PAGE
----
Hollywood Forever Cemetery, final resting place of stars such as Judy Garland, Mickey Rooney and Burt Reynolds, is now a historical and cultural monument.
The Los Angeles City Council voted unanimously this week to grant designation to the 123-year-old cemetery, which has been on the National Register of Historic Places since 1999. An architectural historian who prepared a report on the city cemetery found that it “illustrates significant contributions to broader cultural, economic, or social history”.
“It really is a special place on so many levels, both in terms of architecture and landscape, but also in terms of the history that has helped develop this place,” said Heather Goers, author of the report. list.
Some buildings and landscape features at the cemetery, which opened in 1899, date back to 1903, according to the report. The report recommended that the cemetery receive the designation because of its association with “the early development of Hollywood…the development of the cemetery industry in Los Angeles, and…the development of Jewish burial facilities in Los Angeles.”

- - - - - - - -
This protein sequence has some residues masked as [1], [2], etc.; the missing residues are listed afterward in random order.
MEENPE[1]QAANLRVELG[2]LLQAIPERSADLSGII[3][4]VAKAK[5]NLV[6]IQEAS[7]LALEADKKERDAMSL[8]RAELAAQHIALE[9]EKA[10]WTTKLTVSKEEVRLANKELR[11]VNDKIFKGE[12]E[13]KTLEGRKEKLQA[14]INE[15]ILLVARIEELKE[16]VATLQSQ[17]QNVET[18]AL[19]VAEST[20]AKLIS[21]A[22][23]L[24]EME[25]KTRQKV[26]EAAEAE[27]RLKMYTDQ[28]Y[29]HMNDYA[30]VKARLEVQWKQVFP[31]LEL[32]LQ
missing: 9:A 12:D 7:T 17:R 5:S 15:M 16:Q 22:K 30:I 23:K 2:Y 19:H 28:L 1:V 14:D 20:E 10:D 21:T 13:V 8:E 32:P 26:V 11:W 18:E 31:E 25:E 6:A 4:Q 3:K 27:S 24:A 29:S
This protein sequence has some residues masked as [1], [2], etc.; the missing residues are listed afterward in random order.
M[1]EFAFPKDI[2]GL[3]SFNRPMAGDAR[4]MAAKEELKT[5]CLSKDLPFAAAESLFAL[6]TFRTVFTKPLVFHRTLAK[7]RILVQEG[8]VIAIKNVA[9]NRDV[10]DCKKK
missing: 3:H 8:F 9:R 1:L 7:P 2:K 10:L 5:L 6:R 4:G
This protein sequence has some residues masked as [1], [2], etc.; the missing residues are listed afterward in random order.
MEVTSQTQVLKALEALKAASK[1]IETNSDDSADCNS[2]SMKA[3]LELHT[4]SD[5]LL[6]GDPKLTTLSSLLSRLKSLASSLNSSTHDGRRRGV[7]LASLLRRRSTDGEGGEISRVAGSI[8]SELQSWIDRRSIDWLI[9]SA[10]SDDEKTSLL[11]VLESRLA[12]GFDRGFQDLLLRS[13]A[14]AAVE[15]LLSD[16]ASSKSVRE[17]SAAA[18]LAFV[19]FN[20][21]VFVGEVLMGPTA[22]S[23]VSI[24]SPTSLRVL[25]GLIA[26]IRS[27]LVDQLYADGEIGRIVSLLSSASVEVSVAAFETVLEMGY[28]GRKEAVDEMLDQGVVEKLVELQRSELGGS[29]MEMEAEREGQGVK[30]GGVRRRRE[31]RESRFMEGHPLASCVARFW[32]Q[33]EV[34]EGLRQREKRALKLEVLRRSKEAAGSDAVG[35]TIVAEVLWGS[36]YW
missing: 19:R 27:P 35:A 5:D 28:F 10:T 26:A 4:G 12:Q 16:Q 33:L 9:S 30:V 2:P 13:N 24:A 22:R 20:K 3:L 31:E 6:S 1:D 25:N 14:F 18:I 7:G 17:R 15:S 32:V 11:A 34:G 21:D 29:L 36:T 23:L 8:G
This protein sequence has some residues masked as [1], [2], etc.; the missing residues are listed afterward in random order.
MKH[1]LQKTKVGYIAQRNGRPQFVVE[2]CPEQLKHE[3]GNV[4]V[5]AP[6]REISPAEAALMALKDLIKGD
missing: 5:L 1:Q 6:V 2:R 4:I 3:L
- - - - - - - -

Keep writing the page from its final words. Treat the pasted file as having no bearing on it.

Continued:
City council members and local officials welcomed the decision.
“It’s a long time coming and well deserved for this incredibly historic site that has grown from not just a place of rest, but a place of entertainment and a public square that can be enjoyed by so many of the Los Angeles audience,” Brian Curran, president of the Hollywood Heritage Museum, said during a meeting.
The 53-acre property, considered by some to be one of most emblematic cemeteries in the world, also serves as a public gathering place, with visitors coming to the site to watch film screenings, do yoga, and wander among the elaborate ponds and mausoleums.
Besides the stars of Hollywood’s Golden Age, the cemetery also housed colonies of wild catsthat can be seen resting on tombstones and near mausoleums.